Credit: Matt Wood

The homeowner needs a siding job and sets out to collect several bids. If your bid is among them, a scope of work that describes in detail what you plan to do will add credibility and will help your company get the job — especially if other proposals are slim on specifics.

After visiting prospects to present his plans for a siding job, owner Steven Jones, of Tulsa Renew, an Oklahoma home improvement company, emails prospects a three-page PDF of his proposal. That document begins with a one-page executive summary that lays out the company's goal as concerns client experience. Subsequent information presents in bullet-point form everything that Jones and his crew will do to the property. Homeowners may scratch their heads when Jones talks about replacing soffit and fascia, but “professionals are detailed,” Jones says. “If you hired an architect, you'd expect detailed drawings of what you want and how it's done. You don't want a brief overview.”

ENDLESS OPTIONS Jason Kersch, of Major Homes, a home improvement company in Bayside, N.Y., sells vinyl jobs. Those jobs need to be “incredibly detailed” to be a convincing renovation game plan for New York consumers. “Right now, people are very detailed about what they want to see,” Kersch says. “They've been online, they know the manufacturers, they'll have six companies listed and they'll say: ‘Tell me about these.'”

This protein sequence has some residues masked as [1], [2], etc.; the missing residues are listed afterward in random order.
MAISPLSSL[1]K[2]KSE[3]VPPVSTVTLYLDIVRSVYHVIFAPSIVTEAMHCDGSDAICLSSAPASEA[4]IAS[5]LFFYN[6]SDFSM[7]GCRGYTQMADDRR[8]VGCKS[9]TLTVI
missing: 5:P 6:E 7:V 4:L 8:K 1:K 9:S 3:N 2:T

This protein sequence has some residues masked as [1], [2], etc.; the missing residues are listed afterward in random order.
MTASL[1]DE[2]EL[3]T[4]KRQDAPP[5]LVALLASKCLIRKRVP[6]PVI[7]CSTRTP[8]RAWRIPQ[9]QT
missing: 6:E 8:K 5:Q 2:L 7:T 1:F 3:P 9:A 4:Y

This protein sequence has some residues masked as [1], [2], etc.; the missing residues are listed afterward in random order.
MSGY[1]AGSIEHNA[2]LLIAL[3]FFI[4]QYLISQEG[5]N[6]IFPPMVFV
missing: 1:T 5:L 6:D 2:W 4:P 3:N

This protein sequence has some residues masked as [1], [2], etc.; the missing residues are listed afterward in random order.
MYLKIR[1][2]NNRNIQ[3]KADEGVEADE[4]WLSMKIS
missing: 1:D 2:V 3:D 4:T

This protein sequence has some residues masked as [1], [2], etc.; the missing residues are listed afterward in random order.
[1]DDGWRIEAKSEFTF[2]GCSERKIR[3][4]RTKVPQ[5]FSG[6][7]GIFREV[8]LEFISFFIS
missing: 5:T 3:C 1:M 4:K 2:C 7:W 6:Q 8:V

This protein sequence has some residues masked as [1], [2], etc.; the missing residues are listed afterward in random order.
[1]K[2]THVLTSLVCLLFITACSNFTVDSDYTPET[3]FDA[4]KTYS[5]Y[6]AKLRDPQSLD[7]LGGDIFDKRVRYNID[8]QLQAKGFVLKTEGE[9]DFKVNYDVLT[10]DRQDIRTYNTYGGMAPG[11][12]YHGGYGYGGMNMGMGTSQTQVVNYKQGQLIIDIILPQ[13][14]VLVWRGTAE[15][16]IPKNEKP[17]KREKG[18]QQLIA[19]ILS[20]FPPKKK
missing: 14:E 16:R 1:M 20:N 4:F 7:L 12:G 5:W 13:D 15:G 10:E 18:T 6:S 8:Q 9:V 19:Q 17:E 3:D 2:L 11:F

To “build the job up” in the minds of his prospects, Kersch photographs homes and supplies owners with computer-generated images of what the house might look like with different colors, textures, styles, and trim. That way owners can “figure out exactly how they want it to look and not risk doing it and hating it.”

VIDEO UPLOAD Along with his PDF proposal, Jones includes a link to a video, posted on YouTube, typically five or six minutes in length. In the video, Jones walks the house and describes how the job will be installed, including resolving problem situations. If Tulsa Renews earns that business, the video is updated daily by crew leaders from their smartphones so that customers know what's been accomplished on their fiber-cement siding project.

Providing abundant job details at the proposal stage signals that contractors will communicate throughout, and was recently key to Jones landing a $20,000-plus job. “I want them to know that I care about the house,” he says, “and how they feel about it, and that if they have concerns, those will be taken care of.”